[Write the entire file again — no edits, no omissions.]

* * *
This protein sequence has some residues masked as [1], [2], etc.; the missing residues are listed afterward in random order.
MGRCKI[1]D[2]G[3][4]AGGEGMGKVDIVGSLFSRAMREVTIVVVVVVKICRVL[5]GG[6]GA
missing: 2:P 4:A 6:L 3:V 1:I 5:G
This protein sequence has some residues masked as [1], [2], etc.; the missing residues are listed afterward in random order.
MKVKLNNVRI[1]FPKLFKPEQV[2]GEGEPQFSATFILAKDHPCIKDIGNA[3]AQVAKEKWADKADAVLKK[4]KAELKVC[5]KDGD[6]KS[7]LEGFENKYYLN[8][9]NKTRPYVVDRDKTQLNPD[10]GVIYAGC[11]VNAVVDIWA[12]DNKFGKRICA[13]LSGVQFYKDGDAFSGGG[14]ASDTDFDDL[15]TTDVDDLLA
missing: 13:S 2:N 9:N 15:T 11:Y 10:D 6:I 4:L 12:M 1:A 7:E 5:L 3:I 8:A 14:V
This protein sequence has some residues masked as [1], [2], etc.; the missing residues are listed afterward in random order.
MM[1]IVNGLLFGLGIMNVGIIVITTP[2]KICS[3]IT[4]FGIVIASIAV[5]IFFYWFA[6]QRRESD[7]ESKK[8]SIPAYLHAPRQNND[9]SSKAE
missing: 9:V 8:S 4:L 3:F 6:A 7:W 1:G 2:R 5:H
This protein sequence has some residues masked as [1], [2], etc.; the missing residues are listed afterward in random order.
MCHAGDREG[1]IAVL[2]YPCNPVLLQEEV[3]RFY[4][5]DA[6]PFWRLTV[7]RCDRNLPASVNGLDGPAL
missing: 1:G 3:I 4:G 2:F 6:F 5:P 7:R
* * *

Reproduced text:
This protein sequence has some residues masked as [1], [2], etc.; the missing residues are listed afterward in random order.
MGRCKI[1]D[2]G[3][4]AGGEGMGKVDIVGSLFSRAMREVTIVVVVVVKICRVL[5]GG[6]GA
missing: 2:P 4:A 6:L 3:V 1:I 5:G
This protein sequence has some residues masked as [1], [2], etc.; the missing residues are listed afterward in random order.
MKVKLNNVRI[1]FPKLFKPEQV[2]GEGEPQFSATFILAKDHPCIKDIGNA[3]AQVAKEKWADKADAVLKK[4]KAELKVC[5]KDGD[6]KS[7]LEGFENKYYLN[8][9]NKTRPYVVDRDKTQLNPD[10]GVIYAGC[11]VNAVVDIWA[12]DNKFGKRICA[13]LSGVQFYKDGDAFSGGG[14]ASDTDFDDL[15]TTDVDDLLA
missing: 13:S 2:N 9:N 15:T 11:Y 10:D 6:I 4:L 12:M 1:A 7:E 5:L 3:I 8:A 14:V
This protein sequence has some residues masked as [1], [2], etc.; the missing residues are listed afterward in random order.
MM[1]IVNGLLFGLGIMNVGIIVITTP[2]KICS[3]IT[4]FGIVIASIAV[5]IFFYWFA[6]QRRESD[7]ESKK[8]SIPAYLHAPRQNND[9]SSKAE
missing: 9:V 8:S 4:L 3:F 6:A 7:W 1:G 2:R 5:H
This protein sequence has some residues masked as [1], [2], etc.; the missing residues are listed afterward in random order.
MCHAGDREG[1]IAVL[2]YPCNPVLLQEEV[3]RFY[4][5]DA[6]PFWRLTV[7]RCDRNLPASVNGLDGPAL
missing: 1:G 3:I 4:G 2:F 6:F 5:P 7:R